Happy New Year, everyone! And welcome to 2019!
As I begin typing these words, it is 5:57 a.m. in my part of the world. I’m fifty years old, and I’m feeling great.
Before I started this entry, I rode 40 minutes on my stationary bike, as I do almost every morning
If you spent last night celebrating New Year’s Eve in the traditional way, you almost certainly aren’t awake yet. In fact, you won’t be awake for hours.
And when you do wake up, you might not feel so good.
Been there, done that.
I was an early adopter of alcohol, age-wise. I started experimenting with alcohol when I was in the eighth grade.
Even in the early 1980s, it wasn’t that easy for a thirteen year-old to acquire alcoholic beverages. This inspired some creative solutions, which led to some embarrassing misadventures. On one occasion, my friend and I used a pilfered key to invade a neighbor’s liquor cabinet. The neighbors surprised us as we were in the act (they were supposed to be gone for the day), and all manner of bad things ensued. (The friend who collaborated with me on this petty crime became an officer in the Cincinnati Police Department, having learned about crime from the bottom up.)
I was never a heavy, habitual drinker, but I liked the idea of doing something that was forbidden. In the mid-1980s, the legal drinking age changed from 18 to 21. This was technically a state law, but the impetus was the National Minimum Drinking Age Act of 1984, which withheld federal funding from all states that allowed alcohol sales to anyone under twenty-one years of age.
The law was implemented unevenly, according to when your birthday fell. The result was that among the cohort of kids who came of age during the mid-1980s, some were able to legally buy and consume alcohol at 18, whereas others (often only a few months younger) had to wait until the age of 21.
My birthday, August 9, 1968, fell after the cutoff date, so that I had to wait until I turned 21 in order to drink. Legally, that is.
I recall one outing, in November of 1985. I was a senior in high school. A friend of mine (he was nineteen, and legally able to purchase alcohol) and I went to a family-owned Italian restaurant/bar in an old Cincinnati neighborhood. He bought us two pitchers of beer, which we consumed on the spot with a large pizza.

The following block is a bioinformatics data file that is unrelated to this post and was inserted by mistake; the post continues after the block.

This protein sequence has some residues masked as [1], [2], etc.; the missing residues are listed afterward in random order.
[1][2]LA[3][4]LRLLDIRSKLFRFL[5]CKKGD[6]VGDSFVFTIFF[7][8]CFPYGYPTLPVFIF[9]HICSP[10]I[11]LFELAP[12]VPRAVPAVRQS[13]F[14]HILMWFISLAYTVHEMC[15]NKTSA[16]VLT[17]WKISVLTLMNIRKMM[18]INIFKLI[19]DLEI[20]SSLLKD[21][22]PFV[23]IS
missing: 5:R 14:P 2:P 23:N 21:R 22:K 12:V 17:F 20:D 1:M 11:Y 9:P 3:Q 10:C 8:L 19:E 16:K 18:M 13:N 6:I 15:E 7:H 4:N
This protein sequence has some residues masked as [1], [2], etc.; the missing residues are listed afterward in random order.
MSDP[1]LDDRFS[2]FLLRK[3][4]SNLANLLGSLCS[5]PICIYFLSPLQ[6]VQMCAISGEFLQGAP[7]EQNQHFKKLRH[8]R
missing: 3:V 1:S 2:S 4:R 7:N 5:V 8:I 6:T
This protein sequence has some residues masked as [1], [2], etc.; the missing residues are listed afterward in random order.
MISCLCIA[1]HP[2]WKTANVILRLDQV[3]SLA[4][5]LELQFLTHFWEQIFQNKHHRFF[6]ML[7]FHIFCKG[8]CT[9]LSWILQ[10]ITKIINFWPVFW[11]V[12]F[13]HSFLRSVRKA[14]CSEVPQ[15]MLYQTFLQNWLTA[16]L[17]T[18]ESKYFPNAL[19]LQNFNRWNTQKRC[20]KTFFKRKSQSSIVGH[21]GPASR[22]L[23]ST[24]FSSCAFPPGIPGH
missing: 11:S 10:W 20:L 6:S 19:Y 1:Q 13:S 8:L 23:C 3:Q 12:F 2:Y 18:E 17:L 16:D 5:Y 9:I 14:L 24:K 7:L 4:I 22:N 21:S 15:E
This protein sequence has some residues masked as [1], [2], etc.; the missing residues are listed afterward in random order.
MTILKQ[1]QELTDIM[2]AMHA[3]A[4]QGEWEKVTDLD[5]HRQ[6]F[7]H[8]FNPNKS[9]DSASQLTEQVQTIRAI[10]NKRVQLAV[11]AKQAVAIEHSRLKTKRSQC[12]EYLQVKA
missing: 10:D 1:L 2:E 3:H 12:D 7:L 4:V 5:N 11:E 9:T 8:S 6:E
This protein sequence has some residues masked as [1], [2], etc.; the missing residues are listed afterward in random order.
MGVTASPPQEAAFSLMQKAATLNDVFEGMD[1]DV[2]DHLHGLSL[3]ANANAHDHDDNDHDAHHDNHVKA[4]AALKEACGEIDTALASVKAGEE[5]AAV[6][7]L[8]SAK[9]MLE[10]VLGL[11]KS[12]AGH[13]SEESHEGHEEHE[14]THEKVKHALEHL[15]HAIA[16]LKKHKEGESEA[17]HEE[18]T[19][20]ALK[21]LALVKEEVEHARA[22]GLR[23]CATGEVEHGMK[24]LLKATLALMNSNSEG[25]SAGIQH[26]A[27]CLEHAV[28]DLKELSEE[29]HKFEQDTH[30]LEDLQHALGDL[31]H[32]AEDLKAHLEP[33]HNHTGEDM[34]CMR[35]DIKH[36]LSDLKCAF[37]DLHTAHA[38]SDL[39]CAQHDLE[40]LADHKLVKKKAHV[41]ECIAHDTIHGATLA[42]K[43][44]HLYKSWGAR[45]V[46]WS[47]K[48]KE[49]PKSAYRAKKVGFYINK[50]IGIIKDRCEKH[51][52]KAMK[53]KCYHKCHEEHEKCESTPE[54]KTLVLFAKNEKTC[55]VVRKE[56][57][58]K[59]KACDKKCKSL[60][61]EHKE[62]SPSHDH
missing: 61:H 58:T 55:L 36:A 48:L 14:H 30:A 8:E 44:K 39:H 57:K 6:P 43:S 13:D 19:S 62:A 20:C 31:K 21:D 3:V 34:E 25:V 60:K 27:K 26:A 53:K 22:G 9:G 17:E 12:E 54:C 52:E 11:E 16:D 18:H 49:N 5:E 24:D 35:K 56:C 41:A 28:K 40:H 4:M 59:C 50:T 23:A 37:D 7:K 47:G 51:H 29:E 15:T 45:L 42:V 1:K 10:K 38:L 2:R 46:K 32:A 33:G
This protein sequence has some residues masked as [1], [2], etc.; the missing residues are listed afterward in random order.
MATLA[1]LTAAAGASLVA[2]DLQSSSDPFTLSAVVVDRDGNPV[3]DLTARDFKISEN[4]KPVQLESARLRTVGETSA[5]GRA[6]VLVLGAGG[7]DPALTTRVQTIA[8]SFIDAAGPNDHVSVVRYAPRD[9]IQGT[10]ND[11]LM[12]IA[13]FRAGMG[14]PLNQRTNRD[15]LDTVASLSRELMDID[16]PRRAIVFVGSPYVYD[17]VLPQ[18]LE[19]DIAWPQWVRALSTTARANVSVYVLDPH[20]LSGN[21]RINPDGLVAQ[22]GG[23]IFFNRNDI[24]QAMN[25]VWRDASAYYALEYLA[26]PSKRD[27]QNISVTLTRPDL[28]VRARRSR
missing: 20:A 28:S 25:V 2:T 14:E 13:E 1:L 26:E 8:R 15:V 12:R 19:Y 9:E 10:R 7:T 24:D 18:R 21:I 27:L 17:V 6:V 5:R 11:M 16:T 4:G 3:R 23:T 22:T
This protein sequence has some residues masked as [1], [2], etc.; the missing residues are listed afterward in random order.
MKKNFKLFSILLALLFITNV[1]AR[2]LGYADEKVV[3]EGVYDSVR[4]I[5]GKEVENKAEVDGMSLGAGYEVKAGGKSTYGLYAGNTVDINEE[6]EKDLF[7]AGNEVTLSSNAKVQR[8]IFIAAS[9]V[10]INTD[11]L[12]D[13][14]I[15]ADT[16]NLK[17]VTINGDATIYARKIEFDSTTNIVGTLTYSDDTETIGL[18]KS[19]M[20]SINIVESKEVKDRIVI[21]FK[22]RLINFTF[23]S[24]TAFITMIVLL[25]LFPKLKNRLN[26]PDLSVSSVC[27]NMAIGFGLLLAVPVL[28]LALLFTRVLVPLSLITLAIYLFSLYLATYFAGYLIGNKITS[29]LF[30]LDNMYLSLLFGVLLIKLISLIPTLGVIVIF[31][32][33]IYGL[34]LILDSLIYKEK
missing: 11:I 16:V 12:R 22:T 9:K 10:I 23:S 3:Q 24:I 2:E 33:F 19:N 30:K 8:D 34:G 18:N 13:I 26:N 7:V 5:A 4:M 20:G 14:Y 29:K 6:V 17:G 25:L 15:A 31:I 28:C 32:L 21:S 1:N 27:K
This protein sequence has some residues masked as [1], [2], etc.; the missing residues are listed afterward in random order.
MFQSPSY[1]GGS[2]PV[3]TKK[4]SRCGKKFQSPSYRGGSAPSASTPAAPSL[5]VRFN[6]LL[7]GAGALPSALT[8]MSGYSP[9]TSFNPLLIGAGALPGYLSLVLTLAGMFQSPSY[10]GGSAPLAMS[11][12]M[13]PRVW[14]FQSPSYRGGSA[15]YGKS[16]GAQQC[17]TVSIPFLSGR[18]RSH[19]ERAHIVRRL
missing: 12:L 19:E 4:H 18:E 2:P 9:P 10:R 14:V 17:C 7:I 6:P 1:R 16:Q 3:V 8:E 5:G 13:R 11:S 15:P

During the trip home, he began driving erratically. Very erratically. A police officer in the Cincinnati enclave of Norwood stopped us. He made my friend exit the vehicle and attempt to walk a straight line. Suffice it to say that this didn’t go well.
Oh, this is it, I thought. From within the depths of my own inebriated state, I had images of the two of us being hauled to jail. My parents would be summoned to come and pick me up. Not a good scene.
To my surprise, however, my friend managed to talk his way out of it. His mother’s house was only a few blocks away, he assured the officer. And the officer let him off.
Such were the free and easy 1980s, that an underage youth could openly drink in a bar, and a police officer would let two obviously drunken teenagers continue on their way, in a rolling lethal weapon.
(I should note that I never drove while intoxicated myself. But I did ride with someone who was drunk that one time. It was a stupid, jackass, immature thing to do. I don’t excuse myself for that behavior. I am only grateful that no one was hurt.)
But even by that point, drinking was losing its fun appeal. I was a modestly impressive athlete (I went to the state championships in cross country that year), and I knew that heavy drinking and a high level of fitness were incompatible in the same body.
Moreover, I couldn’t take the hangovers. When I drank to excess, I felt really, really bad the next morning.
On New Year’s Eve, 1986, I attended a party at the home of the girl I’d gone to senior homecoming with in high school. I drank, and drank. And drank. Mostly wine, as I recall.
(Keep in mind: I was still unable to drink legally.)
The next morning, my head felt like a horse had just stomped on it. I went for a run on New Year’s Day, 1987, and that helped the headache and logy feeling a little. But my stomach was still in awful shape.
I was still living with my parents at the time. We went for a New Year’s breakfast, but I was having none of it. My mother, bless her, ordered a full platter of scrambled eggs, home fries, sausage, and gravy. The very smell of the food made me want to retch.
I sat there at the breakfast table, eighteen years old, and thought: Why am I putting myself through this?
I couldn’t think of a good reason. So I then made a decision: I am never going to do this again.
Thirty-two years later, I still haven’t. Since December 31, 1986, I have rarely consumed alcoholic beverages at all.
I haven’t been a complete teetotaler; but you could easily fit all the alcoholic beverages I’ve consumed between 1/1/87 and the present in a trunk of a compact car. (To the best of my knowledge, the last time I drank an alcoholic beverage of any kind was in 2002. I was in Detroit on business, stuck waiting for my colleagues at a bar, and I decided to try a craft beer on a whim. I drank one bottle.)
I haven’t missed alcoholic beverages. And it wouldn’t surprise me if I’ve consumed my last one, ever.
There is an irony here, of course: I consumed far more alcohol before I could legally do so, than I ever have since I turned legal, on August 9, 1989.
For me it was never really about the alcohol, I guess. It was about not being told what to do.